But Santiago is from Los Angeles and is used to playing in the sun, and his try-out on a drenched and muddy field goes badly. Given another chance, he faces opportunities and setbacks, friends and rivals and distractions — including a pretty nurse — and the challenges of failure and success — including a high-living star player. But other than a flicker of something interesting in the performance of Alessandro Nivola as a hard-partying star player there is always something distant and antiseptic about it all. This movie is the first of a trilogy, but it has already run out the clock.


Parents should know that the movie includes some mild sexual content, brief strong language, and a drug reference. A character is a partier who abuses various substances and has many groupies. There are some tense scenes and a sad death, and there is some sports-related violence.


Families who see this movie should talk about why Santiago’s father and grandmother had different ideas about his dreams. What matters most to Santiago? To Gavin? Why did Glen want to help him? Who has helped you that way and who can you help?


Families who enjoy this movie will also enjoy The History of Soccer.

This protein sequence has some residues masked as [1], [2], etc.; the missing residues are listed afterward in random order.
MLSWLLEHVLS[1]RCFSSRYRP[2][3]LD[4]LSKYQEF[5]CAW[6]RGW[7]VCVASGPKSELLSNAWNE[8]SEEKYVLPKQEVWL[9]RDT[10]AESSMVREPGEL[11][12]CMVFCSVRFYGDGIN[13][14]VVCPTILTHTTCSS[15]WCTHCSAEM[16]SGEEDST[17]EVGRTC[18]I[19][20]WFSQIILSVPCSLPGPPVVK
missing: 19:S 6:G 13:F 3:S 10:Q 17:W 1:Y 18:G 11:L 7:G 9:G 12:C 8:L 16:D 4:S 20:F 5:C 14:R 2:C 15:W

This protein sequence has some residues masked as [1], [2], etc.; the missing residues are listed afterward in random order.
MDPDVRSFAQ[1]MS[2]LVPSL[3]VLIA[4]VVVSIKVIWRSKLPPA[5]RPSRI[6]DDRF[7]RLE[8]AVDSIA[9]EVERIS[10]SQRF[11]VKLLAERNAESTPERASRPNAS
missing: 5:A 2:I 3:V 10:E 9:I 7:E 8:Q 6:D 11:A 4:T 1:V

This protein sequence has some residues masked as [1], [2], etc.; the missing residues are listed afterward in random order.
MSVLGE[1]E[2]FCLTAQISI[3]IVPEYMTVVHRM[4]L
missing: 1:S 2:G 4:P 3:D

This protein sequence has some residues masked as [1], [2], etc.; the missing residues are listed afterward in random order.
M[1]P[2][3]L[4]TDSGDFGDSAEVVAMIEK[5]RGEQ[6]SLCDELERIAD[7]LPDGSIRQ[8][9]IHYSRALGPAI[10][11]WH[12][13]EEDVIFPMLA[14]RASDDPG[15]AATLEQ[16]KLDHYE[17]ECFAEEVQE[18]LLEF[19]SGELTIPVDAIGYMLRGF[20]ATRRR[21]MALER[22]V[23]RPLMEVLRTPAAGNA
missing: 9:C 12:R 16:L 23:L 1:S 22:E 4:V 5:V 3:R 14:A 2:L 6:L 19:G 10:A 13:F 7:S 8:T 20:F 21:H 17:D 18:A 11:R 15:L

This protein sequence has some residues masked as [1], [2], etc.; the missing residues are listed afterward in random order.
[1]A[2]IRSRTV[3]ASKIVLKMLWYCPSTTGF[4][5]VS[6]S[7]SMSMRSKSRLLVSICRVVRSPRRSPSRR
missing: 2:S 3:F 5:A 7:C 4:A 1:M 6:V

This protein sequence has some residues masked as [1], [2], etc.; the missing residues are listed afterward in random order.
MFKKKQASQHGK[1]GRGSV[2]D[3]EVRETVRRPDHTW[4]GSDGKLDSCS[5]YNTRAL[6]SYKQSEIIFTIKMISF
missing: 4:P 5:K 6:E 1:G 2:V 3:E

Hoot

posted by jmiller
B
Lowest Recommended Age:4th - 6th Grades
MPAA Rating:Rated PG for mild bullying and brief language.
Movie Release Date:2006
DVD Release Date:2006

Kids take on developers to protect endangered owls in this mildly pleasant story based on the award-winning book by Carl Hiaasen. Parents will admire some of the messages — care for the environment, self-reliance, loyalty, and communication skills. But they will be less pleased with a one-sided, ends-justify-the-means approach that suggests that any action taken on behalf of endangered species is justified.


“Six schools in the last eight years? What are you, in the Witness Protection Program?”


14-year-old Roy (Logan Lerman) felt at home for the first time in Montana among the horses and the mountains. He is not at all happy about being uprooted to Florida, about as different from Montana as you can get.


It doesn’t help that there’s a big, mean bully on the schoolbus. But Roy is not afraid of him. He is curious, though, about a boy he sees running very fast, barefoot, and about a girl who seems angry at him but won’t tell him why.